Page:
TOPEKA (KSNT) – A notice released Thursday in Kansas lists concerns that should be observed when eating fish caught in state waters.
The Kansas Department of Health and Environment and the Kansas Department of Wildlife and Parks have released the advisory identifying the types of fish or other aquatic animals that should be eaten only sparingly or avoided altogether.
One of the main concerns outlined in the notice relates to mercury in fish. While eating fish may be healthy, all contain at least a small amount of mercury, according to the advisory. Those who eat fish regularly or feed it to their children should be careful when considering the types and quantities they eat, including store-bought fish. Too much mercury in the diet can harm developing fetuses, nursing babies and growing children.
The advisory goes on to state that people sensitive to mercury, such as women who are pregnant, nursing or may become pregnant, and children under the age of 17, should follow these guidelines when eating Kansas-caught seafood:
- Eat smaller portions: a tenderloin the size of your palm.
- Eat types of fish with less mercury.
- If you don’t know the type or size of fish you’re eating, wait at least a week before eating it again.
- When fishing, keep fish shorter than forearms (from fingertips to elbow) or less than 20 inches as regulations allow.
The following favorite choice of fish should be eaten in portions only once or twice a week:
- Blue and channel catfish
- Common carp
- White Bass, White Perch, Wiper, Striped Bass
- Walleye, Sauger, Sauger
- Bullhead catfish
- Sunfish (Bluegill, Green, Redear, etc.)
The following second-rate fish should only be eaten once or twice a month:
- Buffaloes (black, large mouth, small mouth)
- Flathead catfish
- Bass (Largemouth, Smallmouth and Spotted)
Portion sizes have been listed as follows for skinless fish fillets before cooking:
- Adults and children 13 and older – 8 oz
- Kids 6-12 – 4 oz
- Children under 6 – 2 oz
If you plan to keep fish larger than about 20 inches, the advisory states that you should reduce servings to no more than one serving per week for preferred choice fish and no more than one serving per month for second choice fish.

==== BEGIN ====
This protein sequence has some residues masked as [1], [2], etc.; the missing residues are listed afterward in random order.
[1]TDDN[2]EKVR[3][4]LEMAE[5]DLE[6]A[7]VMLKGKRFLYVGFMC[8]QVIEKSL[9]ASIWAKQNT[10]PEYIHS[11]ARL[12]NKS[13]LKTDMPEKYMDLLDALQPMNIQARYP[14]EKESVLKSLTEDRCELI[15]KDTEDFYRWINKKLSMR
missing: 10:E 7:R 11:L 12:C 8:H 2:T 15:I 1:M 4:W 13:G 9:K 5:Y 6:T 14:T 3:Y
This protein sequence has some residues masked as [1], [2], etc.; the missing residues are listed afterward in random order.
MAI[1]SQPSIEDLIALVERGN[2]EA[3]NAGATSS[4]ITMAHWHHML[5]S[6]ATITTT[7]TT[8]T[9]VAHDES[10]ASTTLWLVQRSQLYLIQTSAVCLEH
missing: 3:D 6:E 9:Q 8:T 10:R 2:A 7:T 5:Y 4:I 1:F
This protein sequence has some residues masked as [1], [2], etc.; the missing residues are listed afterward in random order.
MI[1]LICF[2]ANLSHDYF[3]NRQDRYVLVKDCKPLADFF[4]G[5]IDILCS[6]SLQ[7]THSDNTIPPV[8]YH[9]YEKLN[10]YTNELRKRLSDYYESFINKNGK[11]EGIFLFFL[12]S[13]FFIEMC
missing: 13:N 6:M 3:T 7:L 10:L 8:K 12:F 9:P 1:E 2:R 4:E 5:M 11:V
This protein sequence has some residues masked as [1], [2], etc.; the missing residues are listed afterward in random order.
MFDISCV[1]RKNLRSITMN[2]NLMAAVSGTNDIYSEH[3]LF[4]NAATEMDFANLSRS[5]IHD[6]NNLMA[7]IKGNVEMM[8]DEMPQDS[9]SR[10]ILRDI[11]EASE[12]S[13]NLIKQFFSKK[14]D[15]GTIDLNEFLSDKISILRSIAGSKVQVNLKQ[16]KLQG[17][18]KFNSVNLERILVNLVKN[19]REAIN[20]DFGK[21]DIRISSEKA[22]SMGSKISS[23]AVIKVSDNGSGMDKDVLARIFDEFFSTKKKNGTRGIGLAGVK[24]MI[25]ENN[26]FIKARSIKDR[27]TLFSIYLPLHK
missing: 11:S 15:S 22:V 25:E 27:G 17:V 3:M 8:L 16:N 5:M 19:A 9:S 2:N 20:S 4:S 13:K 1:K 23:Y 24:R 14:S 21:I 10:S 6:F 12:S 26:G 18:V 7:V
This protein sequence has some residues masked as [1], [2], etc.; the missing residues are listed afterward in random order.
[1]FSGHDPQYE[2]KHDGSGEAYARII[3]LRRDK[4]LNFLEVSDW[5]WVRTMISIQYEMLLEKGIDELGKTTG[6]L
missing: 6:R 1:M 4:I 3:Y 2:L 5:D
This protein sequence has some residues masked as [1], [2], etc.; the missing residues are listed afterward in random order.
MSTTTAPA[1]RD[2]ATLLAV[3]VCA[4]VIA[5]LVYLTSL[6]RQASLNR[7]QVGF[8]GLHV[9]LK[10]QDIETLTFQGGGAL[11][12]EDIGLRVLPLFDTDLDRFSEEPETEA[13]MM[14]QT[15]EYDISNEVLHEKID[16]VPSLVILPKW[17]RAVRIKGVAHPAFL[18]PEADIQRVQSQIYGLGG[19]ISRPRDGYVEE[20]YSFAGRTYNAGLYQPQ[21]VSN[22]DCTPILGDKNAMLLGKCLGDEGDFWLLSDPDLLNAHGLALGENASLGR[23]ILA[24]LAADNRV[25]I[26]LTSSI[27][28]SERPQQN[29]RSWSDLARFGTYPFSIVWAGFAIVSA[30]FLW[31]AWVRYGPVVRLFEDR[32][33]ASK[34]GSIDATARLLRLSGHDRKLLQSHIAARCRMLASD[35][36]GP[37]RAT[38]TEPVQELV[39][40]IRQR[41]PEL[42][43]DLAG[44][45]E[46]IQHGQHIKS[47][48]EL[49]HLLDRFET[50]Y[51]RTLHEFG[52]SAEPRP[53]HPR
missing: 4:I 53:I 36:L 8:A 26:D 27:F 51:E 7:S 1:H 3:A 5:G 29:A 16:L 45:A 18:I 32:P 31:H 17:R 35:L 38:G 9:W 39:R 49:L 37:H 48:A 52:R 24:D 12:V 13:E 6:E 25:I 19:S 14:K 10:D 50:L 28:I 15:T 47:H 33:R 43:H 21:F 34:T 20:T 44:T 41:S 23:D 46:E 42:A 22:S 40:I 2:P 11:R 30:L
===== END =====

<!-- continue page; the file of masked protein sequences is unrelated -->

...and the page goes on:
If you have any questions or concerns about mercury in Kansas-caught fish, you can contact the KDHE. The US Environmental Protection Agency and the US Food and Drug Administration have multiple online resources on the subject of mercury in fish.
The advisory provides specific recommendations to limit consumption of bottom-feeding fish and catfish to one serving per week in the following locations:
- Cow Creek at Hutchinson and downstream to its confluence with the Arkansas River (Reno County)
- Kansas River from Lawrence (below Bowersock Dam) downstream to Eudora at the Wakarusa River confluence (Douglas and Leavenworth counties)
- Little Arkansas River from the Main Street Bridge immediately west of Valley Center to its confluence with the Arkansas River in Wichita (Sedgwick County)
The advisory says you should limit your consumption of bottom-feeding fish and catfish to one serving per month at Lake K-96 in Wichita, Sedgwick County.
The following locations contain fish and aquatic life that are not recommended for consumption by the KDWP and KDHE:
- Arkansas River from Lincoln Street Dam in Wichita downstream to its confluence with Cowskin Creek near Belle Plaine (Sedgwick and Sumner counties); bottom-feeding fish and catfish due to PCBs.
- Shoal Creek from the Missouri/Kansas border to Empire Lake (Cherokee County); molluscs due to lead and cadmium.
- Spring River from the confluence of Center Creek to the Kansas-Oklahoma line (Cherokee County); molluscs due to lead and cadmium.
- Antioch Park Lake South in Antioch Park, Overland Park (Johnson County); all fish due to the pesticides dieldrin, heptachlor epoxide, chlordane and dichlorophenyltrichloroethane (DDT).
- Arkalon Park Lakes in Liberal (Seward County) – Kansas recommends not eating aquatic life because the lakes are fed only by treated municipal wastewater.
The advisory also provides general advice to reduce the amount of exposure to chemicals found in fish:
- Keep the smaller fish to eat and let the big ones go.
- Avoid eating any parts of the fish other than the fillets.
- Trim the fat off the fillets and/or use cooking methods that allow the fat to drip off.
- Avoid subsistence fishing (relying on wild-caught fish for daily nutritional requirements) in rivers within or immediately downstream of large urban/industrial areas.
- Do not eat fish or aquatic life from sewage outlets, waste treatment lagoons or stormwater retention ponds.